Kathmandou hosts its first ever triennale in the wake of the destruction of its city center
The Kathmandu Triennale opened its doors on March 22 for its first edition, with the aid of the Siddhartha Arts Foundation and the S.M.A.K. of Gent.
Seventy internationally renowned artists have been brought together under the direction of Philippe Van Cauteren (artistic director of SMAK), with the theme "My City, My Studio / My City, My Life" intended to demonstrate the close relationship between artists, their workshops and the cities in which they create and live.
The Triennale will also pay tribute to the victims of the devastating earthquake in Nepal in 2015, which destroyed the historic center of Kathmandu. Sangeeta Thapa, director of the Siddhartha Gallery and the eponymous foundation, has long been putting all her energy and resources into promoting Nepalese art and creating links with international and local artists alike.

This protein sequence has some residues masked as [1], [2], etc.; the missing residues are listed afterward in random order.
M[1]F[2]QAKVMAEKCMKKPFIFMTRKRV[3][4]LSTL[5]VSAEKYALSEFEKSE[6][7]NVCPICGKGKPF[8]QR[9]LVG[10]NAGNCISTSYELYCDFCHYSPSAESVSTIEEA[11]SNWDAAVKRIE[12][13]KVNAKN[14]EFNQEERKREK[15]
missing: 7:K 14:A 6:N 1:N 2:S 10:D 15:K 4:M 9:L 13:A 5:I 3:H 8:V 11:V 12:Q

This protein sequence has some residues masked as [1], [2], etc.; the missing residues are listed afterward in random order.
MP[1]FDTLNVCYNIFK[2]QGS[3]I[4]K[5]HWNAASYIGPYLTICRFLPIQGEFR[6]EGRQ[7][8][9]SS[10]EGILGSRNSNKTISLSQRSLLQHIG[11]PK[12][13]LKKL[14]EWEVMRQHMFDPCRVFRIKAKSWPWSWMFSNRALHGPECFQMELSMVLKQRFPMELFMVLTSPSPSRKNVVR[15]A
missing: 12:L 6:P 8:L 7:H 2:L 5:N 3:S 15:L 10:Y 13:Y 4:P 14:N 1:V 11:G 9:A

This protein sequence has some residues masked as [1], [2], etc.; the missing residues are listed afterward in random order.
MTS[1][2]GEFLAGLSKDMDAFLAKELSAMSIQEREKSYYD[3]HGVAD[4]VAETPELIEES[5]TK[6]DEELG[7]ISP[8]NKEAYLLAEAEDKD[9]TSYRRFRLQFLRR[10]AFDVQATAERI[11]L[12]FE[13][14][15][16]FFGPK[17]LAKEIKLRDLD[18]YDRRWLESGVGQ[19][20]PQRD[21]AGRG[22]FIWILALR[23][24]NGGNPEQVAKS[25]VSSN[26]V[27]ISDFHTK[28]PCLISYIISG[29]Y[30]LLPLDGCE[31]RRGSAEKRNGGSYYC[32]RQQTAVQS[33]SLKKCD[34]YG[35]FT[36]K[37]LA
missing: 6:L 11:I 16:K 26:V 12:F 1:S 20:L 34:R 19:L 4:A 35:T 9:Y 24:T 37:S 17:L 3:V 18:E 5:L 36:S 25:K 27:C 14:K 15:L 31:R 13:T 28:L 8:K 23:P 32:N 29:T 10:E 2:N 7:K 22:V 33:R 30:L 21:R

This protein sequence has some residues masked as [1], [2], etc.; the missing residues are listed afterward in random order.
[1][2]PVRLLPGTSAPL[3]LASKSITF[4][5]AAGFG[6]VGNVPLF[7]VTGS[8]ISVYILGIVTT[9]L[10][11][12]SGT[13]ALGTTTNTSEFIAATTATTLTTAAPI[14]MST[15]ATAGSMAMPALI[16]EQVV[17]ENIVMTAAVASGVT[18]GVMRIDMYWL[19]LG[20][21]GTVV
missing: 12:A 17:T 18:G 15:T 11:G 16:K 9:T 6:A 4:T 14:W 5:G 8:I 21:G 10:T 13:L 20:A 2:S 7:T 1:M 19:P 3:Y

Javier Tellez, Letter on the blind (film still), 2017. Image courtesy of Kathmandu Triennale
Under the patronage of Francis Alÿs, the Triennale will last until April 9 and will be divided between four venues including the Patan Museum, the Taragaon Museum, the Nepal Art Council, and the Siddhartha Arts Gallery. An important educational program, set up by organizers, has also allowed young students in Kathmandu to benefit from the event.
Kathmandu seems to have freed itself from its post-hippie image, the last stage before Nirvana, by offering a cultural program dynamically entwined with local life, in a region more accustomed to mountain tourism.
Exhibiting artists include: Majd Abdel Hamid, Michael Candy, Javier Tellez, Leo Allenda, Kader Attia, Mithu Sen, Shilpa Gupta and Oscar Murillo.
Leo Allenda, Untitled (2017). Photo courtesy of Kathmandu Triennale